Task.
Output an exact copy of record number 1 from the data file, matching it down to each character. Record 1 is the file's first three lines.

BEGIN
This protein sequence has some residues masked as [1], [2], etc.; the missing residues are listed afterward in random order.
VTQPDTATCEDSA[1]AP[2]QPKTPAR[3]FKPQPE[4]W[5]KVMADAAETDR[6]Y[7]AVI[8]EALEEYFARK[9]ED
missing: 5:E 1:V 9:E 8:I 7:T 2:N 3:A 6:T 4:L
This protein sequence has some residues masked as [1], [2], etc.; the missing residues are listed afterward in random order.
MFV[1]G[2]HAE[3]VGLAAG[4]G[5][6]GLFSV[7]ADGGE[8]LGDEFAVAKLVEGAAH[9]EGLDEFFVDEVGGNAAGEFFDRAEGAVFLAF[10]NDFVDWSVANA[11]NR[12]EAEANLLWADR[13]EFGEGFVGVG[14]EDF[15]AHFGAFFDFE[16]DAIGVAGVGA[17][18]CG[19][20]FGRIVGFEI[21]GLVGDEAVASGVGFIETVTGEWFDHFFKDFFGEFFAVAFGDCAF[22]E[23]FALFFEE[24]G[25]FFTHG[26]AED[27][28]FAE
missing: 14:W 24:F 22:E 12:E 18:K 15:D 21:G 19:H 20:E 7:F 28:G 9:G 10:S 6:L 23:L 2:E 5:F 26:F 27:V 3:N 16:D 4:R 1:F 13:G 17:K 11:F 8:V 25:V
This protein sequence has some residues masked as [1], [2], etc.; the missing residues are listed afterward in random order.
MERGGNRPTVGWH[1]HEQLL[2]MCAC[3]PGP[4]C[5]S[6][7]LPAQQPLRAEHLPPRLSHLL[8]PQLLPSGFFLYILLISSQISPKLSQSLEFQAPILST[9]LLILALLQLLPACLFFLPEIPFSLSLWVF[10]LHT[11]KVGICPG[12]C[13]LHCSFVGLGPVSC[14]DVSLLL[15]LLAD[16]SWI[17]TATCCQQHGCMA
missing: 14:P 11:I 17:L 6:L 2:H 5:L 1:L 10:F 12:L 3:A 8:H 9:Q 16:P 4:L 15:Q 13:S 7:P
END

This protein sequence has some residues masked as [1], [2], etc.; the missing residues are listed afterward in random order.
VTQPDTATCEDSA[1]AP[2]QPKTPAR[3]FKPQPE[4]W[5]KVMADAAETDR[6]Y[7]AVI[8]EALEEYFARK[9]ED
missing: 5:E 1:V 9:E 8:I 7:T 2:N 3:A 6:T 4:L